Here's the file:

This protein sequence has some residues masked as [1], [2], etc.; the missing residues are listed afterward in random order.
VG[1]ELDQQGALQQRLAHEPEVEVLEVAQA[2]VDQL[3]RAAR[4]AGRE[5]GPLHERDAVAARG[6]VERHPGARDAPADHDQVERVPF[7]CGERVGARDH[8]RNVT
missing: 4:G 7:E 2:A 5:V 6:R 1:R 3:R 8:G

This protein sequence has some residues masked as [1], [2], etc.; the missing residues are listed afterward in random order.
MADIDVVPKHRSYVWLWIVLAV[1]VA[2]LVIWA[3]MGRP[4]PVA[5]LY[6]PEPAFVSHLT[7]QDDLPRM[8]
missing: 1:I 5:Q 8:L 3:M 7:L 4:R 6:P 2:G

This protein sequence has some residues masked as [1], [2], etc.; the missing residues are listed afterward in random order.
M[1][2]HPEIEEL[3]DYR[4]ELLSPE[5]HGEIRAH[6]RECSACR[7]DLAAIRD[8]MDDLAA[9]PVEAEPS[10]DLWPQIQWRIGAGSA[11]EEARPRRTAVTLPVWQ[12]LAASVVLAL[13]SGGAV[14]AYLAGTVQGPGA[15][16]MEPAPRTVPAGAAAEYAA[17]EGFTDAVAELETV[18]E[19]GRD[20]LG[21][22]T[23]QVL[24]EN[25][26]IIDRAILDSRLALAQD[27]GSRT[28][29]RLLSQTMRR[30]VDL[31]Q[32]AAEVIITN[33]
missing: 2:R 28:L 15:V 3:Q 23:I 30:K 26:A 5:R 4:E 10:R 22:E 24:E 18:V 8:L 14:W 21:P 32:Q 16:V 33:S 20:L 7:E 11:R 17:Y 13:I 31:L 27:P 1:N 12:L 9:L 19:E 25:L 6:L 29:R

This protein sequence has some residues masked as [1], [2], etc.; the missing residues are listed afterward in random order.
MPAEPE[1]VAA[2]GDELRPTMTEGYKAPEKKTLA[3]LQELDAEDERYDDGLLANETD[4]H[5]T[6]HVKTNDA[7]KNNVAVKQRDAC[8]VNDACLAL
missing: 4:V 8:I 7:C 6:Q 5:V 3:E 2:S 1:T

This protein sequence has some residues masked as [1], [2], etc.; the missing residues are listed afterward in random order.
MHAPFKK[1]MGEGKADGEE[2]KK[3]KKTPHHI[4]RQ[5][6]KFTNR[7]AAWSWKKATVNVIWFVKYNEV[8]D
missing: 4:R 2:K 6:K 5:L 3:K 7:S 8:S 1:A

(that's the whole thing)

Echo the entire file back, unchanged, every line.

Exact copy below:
This protein sequence has some residues masked as [1], [2], etc.; the missing residues are listed afterward in random order.
VG[1]ELDQQGALQQRLAHEPEVEVLEVAQA[2]VDQL[3]RAAR[4]AGRE[5]GPLHERDAVAARG[6]VERHPGARDAPADHDQVERVPF[7]CGERVGARDH[8]RNVT
missing: 4:G 7:E 2:A 5:V 6:R 1:R 3:R 8:G

This protein sequence has some residues masked as [1], [2], etc.; the missing residues are listed afterward in random order.
MADIDVVPKHRSYVWLWIVLAV[1]VA[2]LVIWA[3]MGRP[4]PVA[5]LY[6]PEPAFVSHLT[7]QDDLPRM[8]
missing: 1:I 5:Q 8:L 3:M 7:L 4:R 6:P 2:G

This protein sequence has some residues masked as [1], [2], etc.; the missing residues are listed afterward in random order.
M[1][2]HPEIEEL[3]DYR[4]ELLSPE[5]HGEIRAH[6]RECSACR[7]DLAAIRD[8]MDDLAA[9]PVEAEPS[10]DLWPQIQWRIGAGSA[11]EEARPRRTAVTLPVWQ[12]LAASVVLAL[13]SGGAV[14]AYLAGTVQGPGA[15][16]MEPAPRTVPAGAAAEYAA[17]EGFTDAVAELETV[18]E[19]GRD[20]LG[21][22]T[23]QVL[24]EN[25][26]IIDRAILDSRLALAQD[27]GSRT[28][29]RLLSQTMRR[30]VDL[31]Q[32]AAEVIITN[33]
missing: 2:R 28:L 15:V 3:Q 23:I 30:K 26:A 5:R 4:E 10:R 22:E 24:E 18:V 8:L 14:W 21:P 32:Q 16:V 33:S 20:L 7:E 11:R 17:Y 13:I 31:L 27:P 1:N 12:L 9:L 19:E 25:L 6:L 29:R

This protein sequence has some residues masked as [1], [2], etc.; the missing residues are listed afterward in random order.
MPAEPE[1]VAA[2]GDELRPTMTEGYKAPEKKTLA[3]LQELDAEDERYDDGLLANETD[4]H[5]T[6]HVKTNDA[7]KNNVAVKQRDAC[8]VNDACLAL
missing: 4:V 8:I 7:C 6:Q 5:V 3:E 2:S 1:T

This protein sequence has some residues masked as [1], [2], etc.; the missing residues are listed afterward in random order.
MHAPFKK[1]MGEGKADGEE[2]KK[3]KKTPHHI[4]RQ[5][6]KFTNR[7]AAWSWKKATVNVIWFVKYNEV[8]D
missing: 4:R 2:K 6:K 5:L 3:K 7:S 8:S 1:A